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The Trunk Movie Club: “Fantasia”

Walt Disney’s Fantasia from 1940 is first and foremost a remarkable experiment. It’s almost unbelievable that an animated movie of this scale was made before the help of computers. There’s so much attention to detail, the animations are so smooth and graceful, and a wealth of themes are being juggled in a wholesome way.

Fantasia is not like the average animated film, let alone Disney film. Its structure is made up of a series of 10+ minute segments punctuated by introductions to their follow up segments. There is no overarching story to Fantasia, as the segments are mostly linked together by theme.

Fantasia is not for everyone. Well, at least not all of it at once. To watch it all requires a patient audience who is either open minded, or is totally fine with sitting through a 2 hour orchestral performance with visual accompaniment. But that is not to say it is too mature for its own good. It has moments of excitement and charm to reward the audience for sticking along (the scene wherein Mickey Mouse talks to renowned orchestra conductor Leopold Stokowsky is a perfect example of that classic Disney charm).

Image via IMDB

Visually speaking, Fantasia is totally diverse. It features picturesque vistas of nature, adorable ponies and pegasuses with big eyes, majestic and detailed imaginations of the ancient dinosaurs, menacing conjurings of the devil and his demons, ostriches and hippos in ballet costume, and of course, Mickey Mouse and an army of living broomsticks.

While there aren’t really dips in quality of the movie as it’s remarkably consistent throughout, I did come from the movie with some favorite segments.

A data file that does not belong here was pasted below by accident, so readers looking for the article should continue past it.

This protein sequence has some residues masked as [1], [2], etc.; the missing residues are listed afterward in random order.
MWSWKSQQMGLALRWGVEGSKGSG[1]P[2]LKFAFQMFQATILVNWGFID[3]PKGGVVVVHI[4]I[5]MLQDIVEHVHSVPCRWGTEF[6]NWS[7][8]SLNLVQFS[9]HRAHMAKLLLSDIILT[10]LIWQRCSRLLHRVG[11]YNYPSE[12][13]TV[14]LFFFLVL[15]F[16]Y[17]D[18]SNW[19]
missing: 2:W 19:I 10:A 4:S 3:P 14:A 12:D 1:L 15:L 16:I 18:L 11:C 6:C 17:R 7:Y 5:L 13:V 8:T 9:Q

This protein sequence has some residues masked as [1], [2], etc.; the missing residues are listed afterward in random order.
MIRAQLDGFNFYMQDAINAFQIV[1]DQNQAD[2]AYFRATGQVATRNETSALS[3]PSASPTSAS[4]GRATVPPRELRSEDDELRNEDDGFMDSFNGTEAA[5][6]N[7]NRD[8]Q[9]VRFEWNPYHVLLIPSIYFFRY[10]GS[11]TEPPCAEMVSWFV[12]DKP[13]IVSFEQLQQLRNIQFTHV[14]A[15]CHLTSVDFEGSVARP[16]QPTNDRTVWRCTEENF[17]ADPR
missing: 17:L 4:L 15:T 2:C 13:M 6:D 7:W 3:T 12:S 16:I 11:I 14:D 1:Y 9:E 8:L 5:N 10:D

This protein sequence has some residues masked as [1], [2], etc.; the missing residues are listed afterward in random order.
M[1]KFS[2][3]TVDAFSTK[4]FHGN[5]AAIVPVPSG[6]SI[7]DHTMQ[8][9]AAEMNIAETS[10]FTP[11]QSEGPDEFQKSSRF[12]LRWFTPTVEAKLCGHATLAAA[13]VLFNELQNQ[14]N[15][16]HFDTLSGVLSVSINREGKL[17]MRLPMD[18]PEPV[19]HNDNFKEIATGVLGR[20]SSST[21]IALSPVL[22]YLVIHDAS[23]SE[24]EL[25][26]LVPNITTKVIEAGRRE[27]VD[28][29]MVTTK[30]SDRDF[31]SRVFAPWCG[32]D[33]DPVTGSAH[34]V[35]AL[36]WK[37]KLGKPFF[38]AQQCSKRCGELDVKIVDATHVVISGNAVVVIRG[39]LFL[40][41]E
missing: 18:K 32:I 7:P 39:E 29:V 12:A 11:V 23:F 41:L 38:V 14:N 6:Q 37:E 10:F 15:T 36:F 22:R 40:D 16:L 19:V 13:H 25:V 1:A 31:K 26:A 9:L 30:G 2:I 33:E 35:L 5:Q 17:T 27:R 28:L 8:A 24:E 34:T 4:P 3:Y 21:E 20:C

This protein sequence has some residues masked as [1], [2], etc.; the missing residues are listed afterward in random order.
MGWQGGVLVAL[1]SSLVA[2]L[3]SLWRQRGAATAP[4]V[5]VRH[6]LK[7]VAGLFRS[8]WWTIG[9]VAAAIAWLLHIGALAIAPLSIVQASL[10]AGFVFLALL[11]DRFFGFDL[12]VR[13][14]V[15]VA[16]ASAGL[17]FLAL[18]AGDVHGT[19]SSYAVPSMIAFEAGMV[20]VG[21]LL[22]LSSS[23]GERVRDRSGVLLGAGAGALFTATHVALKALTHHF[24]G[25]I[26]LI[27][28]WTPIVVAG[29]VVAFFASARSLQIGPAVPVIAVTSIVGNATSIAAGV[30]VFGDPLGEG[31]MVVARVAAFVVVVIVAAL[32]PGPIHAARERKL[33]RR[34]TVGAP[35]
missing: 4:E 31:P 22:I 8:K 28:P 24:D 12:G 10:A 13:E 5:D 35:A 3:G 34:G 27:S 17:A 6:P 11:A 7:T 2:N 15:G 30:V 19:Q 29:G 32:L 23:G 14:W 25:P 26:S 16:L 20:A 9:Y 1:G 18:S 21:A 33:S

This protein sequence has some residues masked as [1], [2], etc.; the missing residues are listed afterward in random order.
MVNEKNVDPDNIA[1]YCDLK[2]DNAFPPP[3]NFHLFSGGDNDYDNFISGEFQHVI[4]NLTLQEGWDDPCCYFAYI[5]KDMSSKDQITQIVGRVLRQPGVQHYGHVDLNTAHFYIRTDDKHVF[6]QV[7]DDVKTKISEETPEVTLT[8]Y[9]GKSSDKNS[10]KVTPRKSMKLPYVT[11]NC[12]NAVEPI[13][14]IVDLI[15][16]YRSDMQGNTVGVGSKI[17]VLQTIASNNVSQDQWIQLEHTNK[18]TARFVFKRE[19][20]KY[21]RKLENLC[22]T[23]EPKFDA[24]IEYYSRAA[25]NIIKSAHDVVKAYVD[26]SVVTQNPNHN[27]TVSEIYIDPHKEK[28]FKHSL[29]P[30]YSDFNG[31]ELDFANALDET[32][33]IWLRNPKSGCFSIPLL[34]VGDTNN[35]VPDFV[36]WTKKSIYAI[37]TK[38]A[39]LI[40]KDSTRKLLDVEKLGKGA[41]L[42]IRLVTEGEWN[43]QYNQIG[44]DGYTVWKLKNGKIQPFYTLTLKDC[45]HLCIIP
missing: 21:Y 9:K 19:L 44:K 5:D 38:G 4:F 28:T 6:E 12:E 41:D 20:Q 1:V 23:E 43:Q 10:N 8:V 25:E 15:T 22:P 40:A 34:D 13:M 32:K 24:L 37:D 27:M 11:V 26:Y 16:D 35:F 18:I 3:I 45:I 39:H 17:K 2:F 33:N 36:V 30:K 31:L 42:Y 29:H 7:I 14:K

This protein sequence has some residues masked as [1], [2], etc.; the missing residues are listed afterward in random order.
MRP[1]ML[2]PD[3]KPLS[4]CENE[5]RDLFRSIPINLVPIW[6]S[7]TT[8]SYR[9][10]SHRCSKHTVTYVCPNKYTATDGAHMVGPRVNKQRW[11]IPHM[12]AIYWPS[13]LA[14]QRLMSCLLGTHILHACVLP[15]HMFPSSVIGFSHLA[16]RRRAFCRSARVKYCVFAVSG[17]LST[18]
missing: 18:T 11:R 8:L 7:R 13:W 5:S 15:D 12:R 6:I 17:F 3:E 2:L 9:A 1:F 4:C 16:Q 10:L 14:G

The first favorite is obviously the one everyone knows and loves, The Sorcerer’s Apprentice, based on the German poem of the same name. The story centers around a mighty old wizard and his apprentice, characterized as Mickey Mouse. Fed up with carrying buckets of water to a cauldron, the Apprentice steals the wizard’s hat and casts a spell on a broomstick to do the job for him. But things quickly get out of hand when the Apprentice realizes he can’t get the broom to stop.

The visuals in The Sorcerer’s Apprentice are quaint and charming as well as grand and fantastical. From one moment the audience is treated to seeing Mickey and the broom dance around in a cute way, and the next they see the luminous stars in the sky clash together in fireworks.

Image via IMDB

It’s a fairly accessible segment. It has a good message of the importance of patience, it’s nice and concise, and everyone loves Mickey Mouse.

My other favorite is the final segment, Night on Bald Mountain, centering around the Devil and his minions celebrating their special night. It’s an incredible animated short through and through in just about every way.

The visuals are on another level. The Devil is huge and imposing and really worthy of the name. He creates his minions from fire in his hands and casts shadows over the neighboring town to summon even more of his creatures. All sorts of crazy things appear on screen when the ball gets rolling with skeletons, pig men, bats, and harpies swirling around to a swelling score that gets more and more intense. And at the end is the sweet release from all the tension and excitement that makes a really beautiful ending to both the short and the entire movie.

Image via IMDB

Fantasia is truly one of a kind, one of the best animated films ever made. It’s elegant, thoughtful, and an evening watching it would not be an evening wasted.

As for supplementary content… it’s Disney. There’s so much to choose from over generations of movies. But to get an experience closer to Fantasia, it would be best to start with films released around the same time.

Start from the very beginning with Snow White and the Seven Dwarves

Try Pinocchio, which came out from the same year as Fantasia

Or Dumbo, which has its own fair share of unique visuals